This is one of thirteen loose sheets found grouped together, a number of which are believed to be ideas for compositions relating to the life of Napoleon; for more information see the Introduction to this section.
Although the ‘N’ inscribed on this sheet is suggestive of a Napoleonic subject, the study remains mysterious. The Turner Bequest’s first cataloguer, A.J. Finberg, entitled it ‘The Vision’1, a reference to the standing figure with arms outstretched, who is seen above a possibly mourning figure apparently holding flowers. The partly legible inscription on the sheet has been variously read as ‘N and the Lady’, ‘give to the Lady’ and ‘Look to the Lady’2, and the Turner scholar Andrew Wilton has additionally noted that the latter could allude to Act II, scene 3 of Macbeth, when Macduff says this line.3
Jan Piggott suggested a context may be found within Walter Scott’s Life of Napoleon, which Turner had earlier made illustrations for (see the Introduction to this section).4 Scott’s text refers to an incident during Napoleon’s exile on Elba, in August 1814, when ‘a lady arrived... with a boy about five or six years old. She was received by Napoleon with great attention, but at the same time with an air of much secresy [sic]... the individual was known by those near Napoleon’s person to be a Polish lady from Warsaw, and the boy was the offspring of an intrigue betwixt her and Napoleon several years before.’5 However, while the mention of a mysterious ‘lady’ is of possible interest, Turner’s study bears little obvious relation to the scene as described.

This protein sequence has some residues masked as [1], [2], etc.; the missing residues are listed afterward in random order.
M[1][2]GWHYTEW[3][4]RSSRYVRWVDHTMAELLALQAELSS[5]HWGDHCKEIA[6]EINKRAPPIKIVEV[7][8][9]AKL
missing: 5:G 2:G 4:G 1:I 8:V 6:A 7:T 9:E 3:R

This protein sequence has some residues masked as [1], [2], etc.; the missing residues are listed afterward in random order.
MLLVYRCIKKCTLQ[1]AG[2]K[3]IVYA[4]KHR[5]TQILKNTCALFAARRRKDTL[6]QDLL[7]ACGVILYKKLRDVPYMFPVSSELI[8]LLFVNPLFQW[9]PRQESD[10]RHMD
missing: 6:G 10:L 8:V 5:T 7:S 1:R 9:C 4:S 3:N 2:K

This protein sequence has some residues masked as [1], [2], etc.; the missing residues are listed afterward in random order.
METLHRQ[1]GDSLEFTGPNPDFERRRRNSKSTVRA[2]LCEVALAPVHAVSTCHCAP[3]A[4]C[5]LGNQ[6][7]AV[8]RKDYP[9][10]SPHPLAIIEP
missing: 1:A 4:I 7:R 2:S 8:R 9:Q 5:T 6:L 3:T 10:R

Returning to Finberg’s idea of a ‘Vision’, it seems equally possible that the study reflects on Napoleon’s death on St Helena in 1821 or subsequent reburial in Paris in 1840: the latter had probably sparked Turner’s renewed interest in Napoleon as a subject. Both of these events were accompanied by press coverage and also printed imagery; for example an aquatint of c.1821 showed Napoleon rising from his tomb and taking the hand of a woman (possibly his wife Josephine) who gestures towards the heavens (British Museum, London6). The full meaning of Turner’s unfinished study, however, certainly remains unclear.